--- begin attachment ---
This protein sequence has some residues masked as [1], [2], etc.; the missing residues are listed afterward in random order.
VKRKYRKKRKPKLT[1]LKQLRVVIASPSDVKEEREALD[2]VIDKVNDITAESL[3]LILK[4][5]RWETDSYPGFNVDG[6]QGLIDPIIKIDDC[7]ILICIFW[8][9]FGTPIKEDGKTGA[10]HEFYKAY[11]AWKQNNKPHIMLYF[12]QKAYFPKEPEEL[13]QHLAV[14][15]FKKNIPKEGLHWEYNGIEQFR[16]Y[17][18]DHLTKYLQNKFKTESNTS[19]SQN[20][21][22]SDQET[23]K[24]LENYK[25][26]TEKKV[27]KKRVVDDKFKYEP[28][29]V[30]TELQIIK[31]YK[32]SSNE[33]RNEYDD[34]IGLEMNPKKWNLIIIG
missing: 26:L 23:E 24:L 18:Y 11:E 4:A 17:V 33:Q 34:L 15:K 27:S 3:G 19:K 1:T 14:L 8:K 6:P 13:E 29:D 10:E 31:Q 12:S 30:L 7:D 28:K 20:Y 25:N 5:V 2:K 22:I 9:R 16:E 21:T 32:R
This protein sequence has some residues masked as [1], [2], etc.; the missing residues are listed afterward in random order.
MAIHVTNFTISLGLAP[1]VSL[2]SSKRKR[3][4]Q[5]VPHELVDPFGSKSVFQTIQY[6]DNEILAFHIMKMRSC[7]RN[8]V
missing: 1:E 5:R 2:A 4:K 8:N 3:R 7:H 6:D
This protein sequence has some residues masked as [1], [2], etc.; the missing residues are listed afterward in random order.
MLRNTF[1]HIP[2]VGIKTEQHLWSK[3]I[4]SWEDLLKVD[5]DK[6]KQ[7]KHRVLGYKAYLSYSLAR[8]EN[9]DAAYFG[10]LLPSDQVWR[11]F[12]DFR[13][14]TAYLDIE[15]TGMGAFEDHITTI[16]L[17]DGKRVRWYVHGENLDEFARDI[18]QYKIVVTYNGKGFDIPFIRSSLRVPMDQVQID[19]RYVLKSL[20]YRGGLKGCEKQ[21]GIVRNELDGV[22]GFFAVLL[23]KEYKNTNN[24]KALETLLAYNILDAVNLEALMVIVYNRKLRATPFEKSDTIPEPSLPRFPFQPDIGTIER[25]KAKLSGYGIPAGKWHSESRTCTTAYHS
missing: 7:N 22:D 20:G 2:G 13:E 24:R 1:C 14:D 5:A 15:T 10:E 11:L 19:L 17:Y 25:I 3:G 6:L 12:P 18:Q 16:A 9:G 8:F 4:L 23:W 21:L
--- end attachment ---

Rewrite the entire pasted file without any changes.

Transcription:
This protein sequence has some residues masked as [1], [2], etc.; the missing residues are listed afterward in random order.
VKRKYRKKRKPKLT[1]LKQLRVVIASPSDVKEEREALD[2]VIDKVNDITAESL[3]LILK[4][5]RWETDSYPGFNVDG[6]QGLIDPIIKIDDC[7]ILICIFW[8][9]FGTPIKEDGKTGA[10]HEFYKAY[11]AWKQNNKPHIMLYF[12]QKAYFPKEPEEL[13]QHLAV[14][15]FKKNIPKEGLHWEYNGIEQFR[16]Y[17][18]DHLTKYLQNKFKTESNTS[19]SQN[20][21][22]SDQET[23]K[24]LENYK[25][26]TEKKV[27]KKRVVDDKFKYEP[28][29]V[30]TELQIIK[31]YK[32]SSNE[33]RNEYDD[34]IGLEMNPKKWNLIIIG
missing: 26:L 23:E 24:L 18:Y 11:E 4:A 17:V 33:Q 34:L 15:K 27:S 3:G 19:K 1:T 14:L 8:K 6:P 13:E 29:D 10:E 31:Q 12:S 30:L 7:D 28:K 20:Y 25:N 5:V 2:K 22:I 9:R 16:E 21:T 32:R
This protein sequence has some residues masked as [1], [2], etc.; the missing residues are listed afterward in random order.
MAIHVTNFTISLGLAP[1]VSL[2]SSKRKR[3][4]Q[5]VPHELVDPFGSKSVFQTIQY[6]DNEILAFHIMKMRSC[7]RN[8]V
missing: 1:E 5:R 2:A 4:K 8:N 3:R 7:H 6:D
This protein sequence has some residues masked as [1], [2], etc.; the missing residues are listed afterward in random order.
MLRNTF[1]HIP[2]VGIKTEQHLWSK[3]I[4]SWEDLLKVD[5]DK[6]KQ[7]KHRVLGYKAYLSYSLAR[8]EN[9]DAAYFG[10]LLPSDQVWR[11]F[12]DFR[13][14]TAYLDIE[15]TGMGAFEDHITTI[16]L[17]DGKRVRWYVHGENLDEFARDI[18]QYKIVVTYNGKGFDIPFIRSSLRVPMDQVQID[19]RYVLKSL[20]YRGGLKGCEKQ[21]GIVRNELDGV[22]GFFAVLL[23]KEYKNTNN[24]KALETLLAYNILDAVNLEALMVIVYNRKLRATPFEKSDTIPEPSLPRFPFQPDIGTIER[25]KAKLSGYGIPAGKWHSESRTCTTAYHS
missing: 7:N 22:D 20:G 2:G 13:E 24:R 1:C 14:D 5:A 15:T 10:E 11:L 19:L 17:Y 25:I 3:G 6:L 12:P 18:Q 16:A 9:G 8:F 4:L 23:W 21:L